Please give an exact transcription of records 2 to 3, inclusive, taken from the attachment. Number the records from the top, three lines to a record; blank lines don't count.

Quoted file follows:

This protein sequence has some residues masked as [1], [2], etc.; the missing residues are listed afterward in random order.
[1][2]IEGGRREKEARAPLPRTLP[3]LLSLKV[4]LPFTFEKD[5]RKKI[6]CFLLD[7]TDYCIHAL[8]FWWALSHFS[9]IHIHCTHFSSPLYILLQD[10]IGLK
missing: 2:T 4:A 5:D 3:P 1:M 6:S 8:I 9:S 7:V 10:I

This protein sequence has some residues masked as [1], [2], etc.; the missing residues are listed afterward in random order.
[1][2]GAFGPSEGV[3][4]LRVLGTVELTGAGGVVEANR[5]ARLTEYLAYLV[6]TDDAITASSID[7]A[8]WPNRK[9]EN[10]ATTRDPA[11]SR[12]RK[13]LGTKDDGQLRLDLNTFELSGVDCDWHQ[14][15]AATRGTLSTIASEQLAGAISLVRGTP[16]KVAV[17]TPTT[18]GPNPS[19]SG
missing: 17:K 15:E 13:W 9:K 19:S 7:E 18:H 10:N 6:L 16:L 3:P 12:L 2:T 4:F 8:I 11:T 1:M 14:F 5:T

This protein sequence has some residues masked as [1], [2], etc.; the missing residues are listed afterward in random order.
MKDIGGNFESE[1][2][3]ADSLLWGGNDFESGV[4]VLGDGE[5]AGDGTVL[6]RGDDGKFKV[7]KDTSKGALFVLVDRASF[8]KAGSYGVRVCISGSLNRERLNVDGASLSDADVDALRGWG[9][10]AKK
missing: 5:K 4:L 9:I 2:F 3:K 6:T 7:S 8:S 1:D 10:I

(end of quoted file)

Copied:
This protein sequence has some residues masked as [1], [2], etc.; the missing residues are listed afterward in random order.
[1][2]GAFGPSEGV[3][4]LRVLGTVELTGAGGVVEANR[5]ARLTEYLAYLV[6]TDDAITASSID[7]A[8]WPNRK[9]EN[10]ATTRDPA[11]SR[12]RK[13]LGTKDDGQLRLDLNTFELSGVDCDWHQ[14][15]AATRGTLSTIASEQLAGAISLVRGTP[16]KVAV[17]TPTT[18]GPNPS[19]SG
missing: 17:K 15:E 13:W 9:K 19:S 7:E 18:H 10:N 6:L 16:L 3:P 12:L 2:T 4:F 8:I 11:T 1:M 14:F 5:T

This protein sequence has some residues masked as [1], [2], etc.; the missing residues are listed afterward in random order.
MKDIGGNFESE[1][2][3]ADSLLWGGNDFESGV[4]VLGDGE[5]AGDGTVL[6]RGDDGKFKV[7]KDTSKGALFVLVDRASF[8]KAGSYGVRVCISGSLNRERLNVDGASLSDADVDALRGWG[9][10]AKK
missing: 5:K 4:L 9:I 2:F 3:K 6:T 7:S 8:S 1:D 10:I